Dwight Howard reacts to being called for a defensive foul during the Lakers'… (Harry How / Getty Images )
The Lakers' holiday to-do list is getting lengthy for a team that thought it had finished its shopping over the summer.
Spending $46.5 million on Dwight Howard and Steve Nash has left surprisingly little under the tree six weeks into the season.
This team still lacks more than just stocking stuffers. It needs major items such as improved defense, sustained effort and more effective communication on the court.
Oh, and there's one more thing that has to happen as the Lakers begin a four-game trip Tuesday in Cleveland.
"Win," Howard said Sunday after the Lakers sustained a 117-110 loss to the Utah Jazz, their seventh defeat in their last 10 games. "That's the only thing on the list is to win."
The trip that also includes stops in New York on Thursday, Washington on Friday and Philadelphia on Sunday features what seem like a pair of gimme games, against the woeful Cavaliers (4-17) and Wizards (2-15).
Then again, there has been no such thing as a sure thing for the Lakers (9-12). Six of their losses have come against teams that entered Monday with .500 or worse records.
But if the Lakers don't start winning consistently now, then when?
"To me, this will be the time if we're going to do it," Lakers Coach Mike D'Antoni said. "Now, again, I've been saying this for about a month now, so I'm getting tired of saying it and I'm sure you guys are getting tired of hearing it."
Each stop on the trip has the potential to be problematic.
Cleveland is the site of one of the most horrendous road defeats in Lakers history, a setback in February 2011 that was so unfathomable broadcaster John Ireland had promised to walk home if the defending NBA champions lost to a team that would win only 19 games that season.
The Lakers lost. Ireland took the charter flight home as usual.
The Cavaliers should be bolstered by the return of star point guard Kyrie Irving, who is expected to play Tuesday after sitting out the previous 11 games because of a broken left index finger. Just what the Lakers needed with top point guards Nash and Steve Blake still out.
New York seems like a sure bet … for the Knicks, who are 8-0 at Madison Square Garden.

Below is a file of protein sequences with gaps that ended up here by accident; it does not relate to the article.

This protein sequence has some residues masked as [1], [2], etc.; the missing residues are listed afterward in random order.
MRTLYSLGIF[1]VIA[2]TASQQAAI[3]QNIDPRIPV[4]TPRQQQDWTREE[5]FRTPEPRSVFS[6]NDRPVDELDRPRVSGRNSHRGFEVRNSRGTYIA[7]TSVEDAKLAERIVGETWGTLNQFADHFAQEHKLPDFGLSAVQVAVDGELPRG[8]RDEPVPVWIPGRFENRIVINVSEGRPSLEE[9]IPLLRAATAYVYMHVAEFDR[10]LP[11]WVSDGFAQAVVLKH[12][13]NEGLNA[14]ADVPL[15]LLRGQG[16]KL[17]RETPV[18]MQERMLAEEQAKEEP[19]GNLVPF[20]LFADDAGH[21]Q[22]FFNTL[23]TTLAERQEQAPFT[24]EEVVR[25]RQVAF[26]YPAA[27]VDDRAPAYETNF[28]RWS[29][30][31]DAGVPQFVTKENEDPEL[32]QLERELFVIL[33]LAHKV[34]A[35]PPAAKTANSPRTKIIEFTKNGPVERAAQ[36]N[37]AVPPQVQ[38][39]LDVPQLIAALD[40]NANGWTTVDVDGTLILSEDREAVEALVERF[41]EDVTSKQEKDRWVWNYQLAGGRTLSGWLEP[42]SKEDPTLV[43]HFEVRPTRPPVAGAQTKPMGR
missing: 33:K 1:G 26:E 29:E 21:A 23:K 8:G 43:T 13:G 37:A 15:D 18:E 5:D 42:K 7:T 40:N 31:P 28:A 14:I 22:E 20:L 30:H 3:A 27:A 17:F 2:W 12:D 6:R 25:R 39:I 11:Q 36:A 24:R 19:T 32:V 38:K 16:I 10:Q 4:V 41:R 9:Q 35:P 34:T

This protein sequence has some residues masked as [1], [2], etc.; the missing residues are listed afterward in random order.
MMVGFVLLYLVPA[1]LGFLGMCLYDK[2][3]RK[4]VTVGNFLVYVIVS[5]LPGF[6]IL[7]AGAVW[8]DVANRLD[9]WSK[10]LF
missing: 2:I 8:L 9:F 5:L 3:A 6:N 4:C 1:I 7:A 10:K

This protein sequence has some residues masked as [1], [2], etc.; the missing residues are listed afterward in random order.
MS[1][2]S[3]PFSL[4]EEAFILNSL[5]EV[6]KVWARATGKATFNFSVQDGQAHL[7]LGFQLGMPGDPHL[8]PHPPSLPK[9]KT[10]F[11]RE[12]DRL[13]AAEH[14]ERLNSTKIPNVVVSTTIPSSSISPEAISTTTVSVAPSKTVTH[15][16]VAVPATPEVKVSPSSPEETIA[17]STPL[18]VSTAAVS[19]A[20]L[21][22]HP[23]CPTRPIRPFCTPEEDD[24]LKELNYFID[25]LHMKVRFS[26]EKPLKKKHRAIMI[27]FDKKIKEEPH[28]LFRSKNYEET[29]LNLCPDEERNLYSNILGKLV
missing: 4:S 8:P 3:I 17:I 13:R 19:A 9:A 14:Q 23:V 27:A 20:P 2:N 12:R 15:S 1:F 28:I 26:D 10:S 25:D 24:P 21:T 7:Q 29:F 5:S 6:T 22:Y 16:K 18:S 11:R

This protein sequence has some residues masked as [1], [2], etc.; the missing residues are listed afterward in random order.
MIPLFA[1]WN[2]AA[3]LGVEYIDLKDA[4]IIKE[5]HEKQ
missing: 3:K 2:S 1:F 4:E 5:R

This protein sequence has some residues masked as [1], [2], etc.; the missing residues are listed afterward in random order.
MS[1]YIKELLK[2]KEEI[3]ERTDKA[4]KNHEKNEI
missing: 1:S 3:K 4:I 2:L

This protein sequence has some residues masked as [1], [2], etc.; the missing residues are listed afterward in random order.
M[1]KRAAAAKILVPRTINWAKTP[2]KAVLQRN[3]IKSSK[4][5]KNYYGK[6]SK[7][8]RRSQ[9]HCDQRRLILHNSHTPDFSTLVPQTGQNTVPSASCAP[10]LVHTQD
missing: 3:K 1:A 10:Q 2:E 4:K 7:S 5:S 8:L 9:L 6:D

Any thoughts that a win in Washington would be a certainty were erased last week when the Wizards, on their home court, defeated the Miami Heat. And Philadelphia, even with Andrew Bynum sidelined by lingering knee issues, has managed to post a winning record.
That's more than the Lakers have to show for their $100-million payroll.
They're giving up too many points while exerting too little energy for a team with NBA title aspirations.
"The chemistry is not that bad," Lakers guard Kobe Bryant said. "We're just not playing very well."
The latest indignities included Utah's 35-point second quarter and the Lakers' 20-point shortfall against the Jazz in points in the paint. Howard's frustration with the Lakers' lack of cohesion on defense was palpable.
"We've talked before about it," Bryant said of Howard's visible irritation. "The most important thing that we can do is continue to push, continue to try to minimize our mistakes as much as possible, limit our turnovers, that's about it."
The Lakers will open their trip 5 1/2 games behind the Clippers, who hold the No. 4 seeding in the Western Conference, an important designation because only the top four teams secure home-court advantage in the first round of the playoffs.
The last team to finish fourth in the West in a full season, the Oklahoma City Thunder, won 55 games in 2010-11. The Lakers would have to go 46-15 the rest of this season to reach that victory total.
Good luck with that.
Howard was asked Sunday if it was scary to look at the standings and realize the Lakers wouldn't make the playoffs if they started that day.
"If the playoffs started in December?" Howard asked. "They never start in December, so it's not scary. We will get there."
Times staff writer Melissa Rohlin contributed to this report.